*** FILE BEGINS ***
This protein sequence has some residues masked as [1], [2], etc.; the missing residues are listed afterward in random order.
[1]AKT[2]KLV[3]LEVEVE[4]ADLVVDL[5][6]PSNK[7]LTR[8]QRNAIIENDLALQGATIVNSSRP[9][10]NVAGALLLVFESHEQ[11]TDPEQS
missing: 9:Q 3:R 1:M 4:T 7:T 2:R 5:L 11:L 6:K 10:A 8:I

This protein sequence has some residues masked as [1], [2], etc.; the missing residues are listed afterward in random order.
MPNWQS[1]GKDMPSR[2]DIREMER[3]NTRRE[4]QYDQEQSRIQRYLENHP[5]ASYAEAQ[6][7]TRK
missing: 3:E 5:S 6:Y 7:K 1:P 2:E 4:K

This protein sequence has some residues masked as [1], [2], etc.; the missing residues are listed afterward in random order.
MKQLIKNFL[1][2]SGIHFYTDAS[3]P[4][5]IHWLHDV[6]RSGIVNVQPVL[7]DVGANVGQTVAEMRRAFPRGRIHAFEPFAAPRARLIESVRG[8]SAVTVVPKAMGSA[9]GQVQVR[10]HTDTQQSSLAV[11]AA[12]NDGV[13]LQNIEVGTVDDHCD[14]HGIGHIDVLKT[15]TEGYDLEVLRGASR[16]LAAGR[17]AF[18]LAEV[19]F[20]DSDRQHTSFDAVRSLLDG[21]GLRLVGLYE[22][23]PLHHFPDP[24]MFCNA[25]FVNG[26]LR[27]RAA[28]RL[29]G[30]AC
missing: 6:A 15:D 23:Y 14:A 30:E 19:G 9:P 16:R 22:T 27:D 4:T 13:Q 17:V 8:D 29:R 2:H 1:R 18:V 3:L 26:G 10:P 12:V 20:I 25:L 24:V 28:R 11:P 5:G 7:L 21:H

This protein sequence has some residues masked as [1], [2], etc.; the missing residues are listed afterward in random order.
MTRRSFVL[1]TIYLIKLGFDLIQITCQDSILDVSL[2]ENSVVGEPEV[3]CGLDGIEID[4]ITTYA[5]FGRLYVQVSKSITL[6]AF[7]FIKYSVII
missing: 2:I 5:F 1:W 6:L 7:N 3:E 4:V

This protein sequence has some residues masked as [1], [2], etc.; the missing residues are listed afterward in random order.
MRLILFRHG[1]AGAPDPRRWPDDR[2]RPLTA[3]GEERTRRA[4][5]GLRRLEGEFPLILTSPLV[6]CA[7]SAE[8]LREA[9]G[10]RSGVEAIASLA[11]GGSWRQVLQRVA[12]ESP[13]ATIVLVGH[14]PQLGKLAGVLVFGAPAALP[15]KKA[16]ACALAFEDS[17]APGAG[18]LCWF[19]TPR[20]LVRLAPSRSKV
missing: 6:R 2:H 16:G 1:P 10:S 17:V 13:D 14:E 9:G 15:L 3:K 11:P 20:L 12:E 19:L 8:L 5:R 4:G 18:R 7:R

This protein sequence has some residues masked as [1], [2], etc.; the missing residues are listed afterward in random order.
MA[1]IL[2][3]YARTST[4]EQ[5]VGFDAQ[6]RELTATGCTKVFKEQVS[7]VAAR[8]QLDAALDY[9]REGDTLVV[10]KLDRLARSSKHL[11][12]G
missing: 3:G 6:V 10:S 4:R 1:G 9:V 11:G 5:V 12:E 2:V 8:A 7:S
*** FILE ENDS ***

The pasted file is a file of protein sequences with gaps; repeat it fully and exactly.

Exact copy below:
This protein sequence has some residues masked as [1], [2], etc.; the missing residues are listed afterward in random order.
[1]AKT[2]KLV[3]LEVEVE[4]ADLVVDL[5][6]PSNK[7]LTR[8]QRNAIIENDLALQGATIVNSSRP[9][10]NVAGALLLVFESHEQ[11]TDPEQS
missing: 9:Q 3:R 1:M 4:T 7:T 2:R 5:L 11:L 6:K 10:A 8:I

This protein sequence has some residues masked as [1], [2], etc.; the missing residues are listed afterward in random order.
MPNWQS[1]GKDMPSR[2]DIREMER[3]NTRRE[4]QYDQEQSRIQRYLENHP[5]ASYAEAQ[6][7]TRK
missing: 3:E 5:S 6:Y 7:K 1:P 2:E 4:K

This protein sequence has some residues masked as [1], [2], etc.; the missing residues are listed afterward in random order.
MKQLIKNFL[1][2]SGIHFYTDAS[3]P[4][5]IHWLHDV[6]RSGIVNVQPVL[7]DVGANVGQTVAEMRRAFPRGRIHAFEPFAAPRARLIESVRG[8]SAVTVVPKAMGSA[9]GQVQVR[10]HTDTQQSSLAV[11]AA[12]NDGV[13]LQNIEVGTVDDHCD[14]HGIGHIDVLKT[15]TEGYDLEVLRGASR[16]LAAGR[17]AF[18]LAEV[19]F[20]DSDRQHTSFDAVRSLLDG[21]GLRLVGLYE[22][23]PLHHFPDP[24]MFCNA[25]FVNG[26]LR[27]RAA[28]RL[29]G[30]AC
missing: 6:A 15:D 23:Y 14:A 30:E 19:G 9:P 16:R 22:T 27:D 4:T 13:Q 17:V 8:D 29:R 2:H 1:R 18:V 3:L 26:G 10:P 12:V 20:I 25:L 24:V 28:R 11:P 5:G 7:L 21:H

This protein sequence has some residues masked as [1], [2], etc.; the missing residues are listed afterward in random order.
MTRRSFVL[1]TIYLIKLGFDLIQITCQDSILDVSL[2]ENSVVGEPEV[3]CGLDGIEID[4]ITTYA[5]FGRLYVQVSKSITL[6]AF[7]FIKYSVII
missing: 2:I 5:F 1:W 6:L 7:N 3:E 4:V

This protein sequence has some residues masked as [1], [2], etc.; the missing residues are listed afterward in random order.
MRLILFRHG[1]AGAPDPRRWPDDR[2]RPLTA[3]GEERTRRA[4][5]GLRRLEGEFPLILTSPLV[6]CA[7]SAE[8]LREA[9]G[10]RSGVEAIASLA[11]GGSWRQVLQRVA[12]ESP[13]ATIVLVGH[14]PQLGKLAGVLVFGAPAALP[15]KKA[16]ACALAFEDS[17]APGAG[18]LCWF[19]TPR[20]LVRLAPSRSKV
missing: 6:R 2:H 16:G 1:P 10:S 17:V 13:D 14:E 9:G 15:L 3:K 11:P 20:L 12:E 19:L 8:L 5:R 4:G 18:R 7:R

This protein sequence has some residues masked as [1], [2], etc.; the missing residues are listed afterward in random order.
MA[1]IL[2][3]YARTST[4]EQ[5]VGFDAQ[6]RELTATGCTKVFKEQVS[7]VAAR[8]QLDAALDY[9]REGDTLVV[10]KLDRLARSSKHL[11][12]G
missing: 3:G 6:V 10:S 4:R 1:G 9:V 11:G 5:V 12:E 2:V 8:A 7:S